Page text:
It was a few days before he began classes at Colby College that Vasiki Konneh, born and reared in Woodside, Queens, joined other members of his class for a three-day wilderness trip in the Maine woods. The natural beauty surrounding him struck Vasiki, and so did the pleasure of his first campfire. But it was the heavens at night, without urban light pollution, that really amazed him, including the sight of his first shooting star. He remembers, "it felt like the sky was choking on stars."
Now midway through his first year, Vasiki continues to enjoy the discovery and adaptation to a new world. Despite some bumps along the way, he is thriving at Colby.
Outgoing and gregarious, Vasiki found that in his first college weeks he missed his large group of friends from high school, and worried that he was sometimes eating alone. This concern faded when two upperclassmen told him that this was natural, that the makeup of groups of freshmen eating together had to do mostly with class schedules, and that as the semester went on new friendships would fall into place. That proved to be the case, and as Vasiki's social life got better, so did his academic performance.
The two courses that challenged him most were physics and french. His struggles with physics recalled a similar situation he faced in engineering class his junior year at Queens Vocational Technical High School. As with the earlier difficulties, he overcame the current ones.
French was a new challenge – although he is fluent in Mandingo, the West African language his parents spoke in Guinea – since he had never taken a foreign language class. Many of his french classmates at Colby, he came to realize, had already studied the language in high school. But, Vasiki said, an "amazing" teacher helped get him on track because she saw how hard he worked, especially when he repeatedly sought help during the professor's office hours.
Vasiki found one aspect of student life at Colby that he expected, and one that he did not. While there are, he said, "hardly any people of color" on campus, this is a challenge to which the school is rising, and his class is the most diverse yet. The surprise was how international the student body is, with students in his Class of 2020 from 67 countries.
On his January break from Colby, Vasiki was invited to return to WNYC, where he interned through Scholarship Plus last summer. He once again work for Jami Floyd, both on her segments as the New York host of "All Things Considered" on weekday afternoons and on a special Martin Luther King Jr. Day program at the Apollo Theater. Vasiki participated in "huddles" where broadcasters and producers plan coverage on the fly. He also learned how to use sophisticated new technologies such as NewsBoss, a radio newsroom automation program, and DigaSystems, which stores and archives audio from reporters during interviews.
February 1st marked Vasiki's return to the Colby campus. He continues to be struck by the beauty of his new state, "Maine in general is gorgeous," he said. "Even the winter is really beautiful."
Lab work and a big research paper about mosquitos are a major focus of Philomina Kane's senior year at Princeton. She gathered thousands of mosquito eggs for the study while on a trip to Ghana last summer.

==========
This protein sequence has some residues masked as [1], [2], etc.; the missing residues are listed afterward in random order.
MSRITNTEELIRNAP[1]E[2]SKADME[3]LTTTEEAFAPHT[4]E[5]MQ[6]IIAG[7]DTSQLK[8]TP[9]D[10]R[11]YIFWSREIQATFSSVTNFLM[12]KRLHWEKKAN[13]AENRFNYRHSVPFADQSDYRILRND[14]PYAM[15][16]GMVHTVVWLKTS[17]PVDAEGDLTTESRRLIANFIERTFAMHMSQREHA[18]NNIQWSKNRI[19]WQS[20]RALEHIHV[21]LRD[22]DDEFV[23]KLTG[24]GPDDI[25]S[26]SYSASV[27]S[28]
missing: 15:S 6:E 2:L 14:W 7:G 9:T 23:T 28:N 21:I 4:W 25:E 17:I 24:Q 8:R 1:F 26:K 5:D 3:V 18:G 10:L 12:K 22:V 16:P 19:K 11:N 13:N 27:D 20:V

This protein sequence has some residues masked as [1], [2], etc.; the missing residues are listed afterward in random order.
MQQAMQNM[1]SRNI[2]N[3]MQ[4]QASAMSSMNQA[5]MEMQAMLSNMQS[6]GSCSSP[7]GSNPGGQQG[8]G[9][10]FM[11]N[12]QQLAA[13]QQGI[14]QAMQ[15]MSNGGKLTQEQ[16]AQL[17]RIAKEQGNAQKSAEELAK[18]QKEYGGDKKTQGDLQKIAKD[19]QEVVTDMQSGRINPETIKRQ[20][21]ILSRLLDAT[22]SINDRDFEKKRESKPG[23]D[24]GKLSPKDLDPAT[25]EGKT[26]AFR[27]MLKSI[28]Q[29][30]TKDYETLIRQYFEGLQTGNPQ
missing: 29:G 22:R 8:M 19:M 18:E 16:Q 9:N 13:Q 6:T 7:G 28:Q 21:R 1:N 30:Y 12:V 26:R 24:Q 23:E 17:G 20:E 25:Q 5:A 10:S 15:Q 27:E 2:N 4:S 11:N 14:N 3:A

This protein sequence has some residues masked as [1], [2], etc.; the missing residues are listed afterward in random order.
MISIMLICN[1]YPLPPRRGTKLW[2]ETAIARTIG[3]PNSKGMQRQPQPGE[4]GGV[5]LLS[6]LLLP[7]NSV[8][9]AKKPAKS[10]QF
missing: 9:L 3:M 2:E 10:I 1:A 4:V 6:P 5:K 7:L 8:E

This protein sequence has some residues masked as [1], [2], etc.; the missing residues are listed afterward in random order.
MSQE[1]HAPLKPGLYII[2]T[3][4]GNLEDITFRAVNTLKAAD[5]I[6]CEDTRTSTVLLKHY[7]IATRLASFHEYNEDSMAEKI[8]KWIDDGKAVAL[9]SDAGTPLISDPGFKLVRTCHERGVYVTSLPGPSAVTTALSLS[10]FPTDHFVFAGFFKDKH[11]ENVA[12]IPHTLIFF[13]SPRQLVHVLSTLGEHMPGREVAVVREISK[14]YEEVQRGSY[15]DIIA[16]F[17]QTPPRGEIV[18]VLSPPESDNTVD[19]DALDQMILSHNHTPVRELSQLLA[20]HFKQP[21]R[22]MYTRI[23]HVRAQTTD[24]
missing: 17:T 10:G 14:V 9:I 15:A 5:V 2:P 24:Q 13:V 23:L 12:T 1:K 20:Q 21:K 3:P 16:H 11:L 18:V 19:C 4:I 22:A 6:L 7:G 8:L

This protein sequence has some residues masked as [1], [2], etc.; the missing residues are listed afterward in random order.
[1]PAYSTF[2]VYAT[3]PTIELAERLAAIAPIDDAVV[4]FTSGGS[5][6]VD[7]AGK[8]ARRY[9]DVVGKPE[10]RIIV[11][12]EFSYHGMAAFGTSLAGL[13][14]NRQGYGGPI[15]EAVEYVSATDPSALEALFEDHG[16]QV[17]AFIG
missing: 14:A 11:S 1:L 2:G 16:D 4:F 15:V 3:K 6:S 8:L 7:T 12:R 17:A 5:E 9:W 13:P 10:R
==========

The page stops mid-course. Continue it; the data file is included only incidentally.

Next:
This is all part of her major, ecological biology, which she defines as "the interaction of animals, including humans, with the environment," Philomina specializes in vector-borne diseases, infections spread by animals or insects. This category includes dengue fever, Lyme disease and the newly threatening Zika virus.
She has a clear goal: after getting a master's degree in public health, she intends to become a "business-savvy epidemiologist/entrepreneur," a "public servant with public outreach."
Philomina has already exercised some entrepreneurial muscle. Her YouTube channel, Naturally Philo!, was created in 2014 and and has 40,000 subscribers and 2.5 million page views. The show focuses on natural hair for women of color. She had taken her own hair from curly to straight in earlier years. At college she decided to cut it off and "let my hair grow without chemicals."
The channel started as an irreverent mix of tips on techniques, styles and products. She explains: "As time went on, I saw a new vision for this channel and that is a community. It's time to not just share but inspire."
The channel's popularity means that she is sometimes recognized by strangers. The first time, Philomina said, was when a cashier at Sephora, the cosmetics chain, "came up and asked, 'Naturally Philo?'-- l was ecstatic." Philomina welcomes such reactions because they "show my channel is going somewhere."
Reflecting on what has helped her come so far, Philomina mentions "the people at Scholarship Plus, who are always texting me, who have my back."
She has deep appreciation for her Ghanaian culture and gratitude to her parents for their love and support and for instilling their values. "My culture has made me who I am."
As a young girl she lived for several years with her grandmother in Ghana, and still speaks Twi, the national language – which helped her in Accra last summer doing research and meeting family.
She is the first of her mother's children to go to college, and says she feels good that her siblings, 16 and 19 have someone to look up to.